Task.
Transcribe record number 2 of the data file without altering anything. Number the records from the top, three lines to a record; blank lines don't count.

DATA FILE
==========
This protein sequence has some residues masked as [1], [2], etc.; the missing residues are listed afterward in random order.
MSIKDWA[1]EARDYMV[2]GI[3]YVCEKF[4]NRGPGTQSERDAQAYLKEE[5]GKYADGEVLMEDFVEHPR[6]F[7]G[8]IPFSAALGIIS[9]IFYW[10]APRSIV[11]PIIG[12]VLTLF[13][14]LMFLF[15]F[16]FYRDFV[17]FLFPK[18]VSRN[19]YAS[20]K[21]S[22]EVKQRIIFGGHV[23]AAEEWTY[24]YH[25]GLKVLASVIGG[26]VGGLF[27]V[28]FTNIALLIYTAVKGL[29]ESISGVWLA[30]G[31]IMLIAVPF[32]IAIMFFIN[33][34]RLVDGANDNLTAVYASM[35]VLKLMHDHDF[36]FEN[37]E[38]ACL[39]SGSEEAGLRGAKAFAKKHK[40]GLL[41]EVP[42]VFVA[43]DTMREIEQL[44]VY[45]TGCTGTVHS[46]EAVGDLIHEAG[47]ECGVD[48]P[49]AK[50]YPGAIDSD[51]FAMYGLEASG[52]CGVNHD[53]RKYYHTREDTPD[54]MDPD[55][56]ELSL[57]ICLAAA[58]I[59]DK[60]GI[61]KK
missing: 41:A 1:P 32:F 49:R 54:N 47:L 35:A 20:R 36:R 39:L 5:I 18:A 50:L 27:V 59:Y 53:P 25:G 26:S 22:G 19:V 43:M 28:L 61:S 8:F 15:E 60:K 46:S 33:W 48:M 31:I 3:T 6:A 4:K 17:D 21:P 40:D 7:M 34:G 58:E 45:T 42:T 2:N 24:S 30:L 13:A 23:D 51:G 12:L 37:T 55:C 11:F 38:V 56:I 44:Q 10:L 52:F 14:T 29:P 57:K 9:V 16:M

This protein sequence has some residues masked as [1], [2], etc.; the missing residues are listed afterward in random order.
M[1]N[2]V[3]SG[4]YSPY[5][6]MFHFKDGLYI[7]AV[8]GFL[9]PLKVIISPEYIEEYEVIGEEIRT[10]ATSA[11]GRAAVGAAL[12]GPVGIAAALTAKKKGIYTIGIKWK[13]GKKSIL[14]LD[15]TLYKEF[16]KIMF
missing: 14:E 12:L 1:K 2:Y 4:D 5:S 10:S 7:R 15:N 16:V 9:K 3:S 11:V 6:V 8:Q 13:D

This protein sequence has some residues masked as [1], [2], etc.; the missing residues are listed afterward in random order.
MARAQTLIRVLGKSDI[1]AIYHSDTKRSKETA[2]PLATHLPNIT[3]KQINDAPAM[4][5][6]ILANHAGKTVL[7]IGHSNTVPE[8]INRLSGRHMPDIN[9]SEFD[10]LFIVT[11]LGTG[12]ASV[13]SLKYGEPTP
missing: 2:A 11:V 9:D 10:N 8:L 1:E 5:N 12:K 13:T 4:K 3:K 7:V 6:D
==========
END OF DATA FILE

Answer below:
This protein sequence has some residues masked as [1], [2], etc.; the missing residues are listed afterward in random order.
M[1]N[2]V[3]SG[4]YSPY[5][6]MFHFKDGLYI[7]AV[8]GFL[9]PLKVIISPEYIEEYEVIGEEIRT[10]ATSA[11]GRAAVGAAL[12]GPVGIAAALTAKKKGIYTIGIKWK[13]GKKSIL[14]LD[15]TLYKEF[16]KIMF
missing: 14:E 12:L 1:K 2:Y 4:D 5:S 10:S 7:R 15:N 16:V 9:K 3:S 11:V 6:V 8:Q 13:D